Well, history doesn’t always repeat itself so maybe the IMF boys have it correct. OTOH I doubt the global economy makes major correction much faster today the it did just 5 years ago.

    BTW: China consumed 136 million bbls of oil in 2009 MORE than it did in 2008, if anyone was curious.

  9. Apneaman on Tue, 23rd Dec 2014 8:47 am 

    The video in this piece is hilarious. Watch the MSM weasels squirm as old T-Boone refuses to be shoehorned into their narrative.

    http://www.zerohedge.com/news/2014-12-23/t-boone-pickens-rages-cnbc-i-am-expert-not-you-says-oil-down-due-weak-demand

  10. Nony on Tue, 23rd Dec 2014 9:19 am 

    Rock, that’s because we had this thing in 2009 called a recession. A huge one. You keep looking under rocks for one now (every price drop has to be demand in your worldview, every price rise, Hubbert at work). You won’t find one. This is a supply-caused correction.

  11. westexas on Tue, 23rd Dec 2014 9:51 am 

    What theory?

  12. shortonoil on Tue, 23rd Dec 2014 11:41 am 

    The Etp model predicts that the average cost of production will increase by 37% between 2015 and 2020. During that same period consumer affordability will decrease by 85%. Coupled with a better than 400% increase in the volatility of petroleum prices from historical norms we expect a significant crisis to appear in the petroleum industry over the next 5 years.

    http://www.thehillsgroup.org/

  13. Perk Earl on Tue, 23rd Dec 2014 11:54 am 

    T-Boone is right too. Even if oil supply is slightly rising, demand should be great enough to gobble up that increase and demand more via increased economic activity. But, demand did not do that due to price being above the affordability ceiling, so price had to come down to increase demand, thus in turn reducing supply sufficiently to cause an increasing price sometime in the future.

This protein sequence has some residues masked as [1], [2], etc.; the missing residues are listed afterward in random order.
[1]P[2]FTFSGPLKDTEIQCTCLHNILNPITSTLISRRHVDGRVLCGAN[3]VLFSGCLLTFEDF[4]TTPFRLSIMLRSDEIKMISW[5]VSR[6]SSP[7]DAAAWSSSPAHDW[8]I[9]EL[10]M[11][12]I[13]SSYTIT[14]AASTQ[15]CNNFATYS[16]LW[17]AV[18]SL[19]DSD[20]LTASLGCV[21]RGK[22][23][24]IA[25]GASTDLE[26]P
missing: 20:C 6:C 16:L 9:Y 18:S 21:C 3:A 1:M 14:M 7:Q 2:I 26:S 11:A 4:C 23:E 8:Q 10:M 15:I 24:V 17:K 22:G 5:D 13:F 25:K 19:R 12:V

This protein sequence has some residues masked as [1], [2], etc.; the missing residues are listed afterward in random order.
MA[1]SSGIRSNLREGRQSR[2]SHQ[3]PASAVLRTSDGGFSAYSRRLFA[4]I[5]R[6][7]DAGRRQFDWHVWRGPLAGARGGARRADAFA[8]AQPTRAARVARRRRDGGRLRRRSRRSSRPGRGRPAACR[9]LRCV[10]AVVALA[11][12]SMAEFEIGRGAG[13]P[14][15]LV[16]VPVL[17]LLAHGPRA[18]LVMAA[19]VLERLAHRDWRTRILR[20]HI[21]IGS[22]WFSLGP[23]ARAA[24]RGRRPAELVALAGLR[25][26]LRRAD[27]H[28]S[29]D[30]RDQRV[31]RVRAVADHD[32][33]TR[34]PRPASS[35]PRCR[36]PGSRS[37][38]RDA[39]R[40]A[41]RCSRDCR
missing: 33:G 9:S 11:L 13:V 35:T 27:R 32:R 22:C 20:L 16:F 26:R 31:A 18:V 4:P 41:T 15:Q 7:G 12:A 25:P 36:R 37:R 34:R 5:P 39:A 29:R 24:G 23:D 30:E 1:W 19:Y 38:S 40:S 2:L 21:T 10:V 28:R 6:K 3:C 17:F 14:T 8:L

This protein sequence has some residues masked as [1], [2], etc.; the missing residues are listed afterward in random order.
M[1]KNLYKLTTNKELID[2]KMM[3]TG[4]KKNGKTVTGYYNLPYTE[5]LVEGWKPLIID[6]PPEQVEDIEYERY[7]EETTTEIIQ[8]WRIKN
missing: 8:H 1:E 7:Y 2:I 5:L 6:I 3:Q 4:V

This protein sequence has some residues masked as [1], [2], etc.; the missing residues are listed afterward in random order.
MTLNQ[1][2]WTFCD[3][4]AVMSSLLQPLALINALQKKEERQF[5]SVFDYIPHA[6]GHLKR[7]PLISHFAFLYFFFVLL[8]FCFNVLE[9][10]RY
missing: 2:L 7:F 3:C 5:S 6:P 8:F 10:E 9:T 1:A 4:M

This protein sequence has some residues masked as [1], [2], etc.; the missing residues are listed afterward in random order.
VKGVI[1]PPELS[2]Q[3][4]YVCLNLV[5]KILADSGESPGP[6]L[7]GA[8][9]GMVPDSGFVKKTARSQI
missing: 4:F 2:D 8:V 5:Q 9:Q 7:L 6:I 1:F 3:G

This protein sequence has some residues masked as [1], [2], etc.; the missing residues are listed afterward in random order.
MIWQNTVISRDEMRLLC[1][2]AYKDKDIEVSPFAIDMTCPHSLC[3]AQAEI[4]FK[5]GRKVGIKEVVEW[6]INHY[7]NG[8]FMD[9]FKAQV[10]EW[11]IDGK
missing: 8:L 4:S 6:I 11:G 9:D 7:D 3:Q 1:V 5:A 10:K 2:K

The real question is; What will be the impact of a lower oil price on the oil industry and future supply. Answer; depends on how long it stays this low in relation to cost of marginal oil sources production.

  14. Nony on Tue, 23rd Dec 2014 12:46 pm 

    peak erle: Thus proving you don’t understand the most basic concept of movement along a demand or supply curve (versus shifts of the curves). You’re like the econ version of someone who doesn’t understand thermodynamics and blathers about heat engines violating Carnot.

  15. Makati1 on Wed, 24th Dec 2014 5:01 am 

    Just read an article that said $33 oil is the correct price vs NG prices, historically. Should be interesting to watch the events if it slips that low and stays there.

  16. Kenz300 on Wed, 24th Dec 2014 10:09 am 

    Shale, tar sands and deep water are now the swing producers. They are also the high cost producers.

    They will be reducing investment in new production this coming year. That will slow new production growth and depletion will take care of the rest.

    Enjoy the lower oil prices while they last. They will give the global economy a much needed boost at the expense of Russia, Iran, OPEC and the shale and tar sands producers.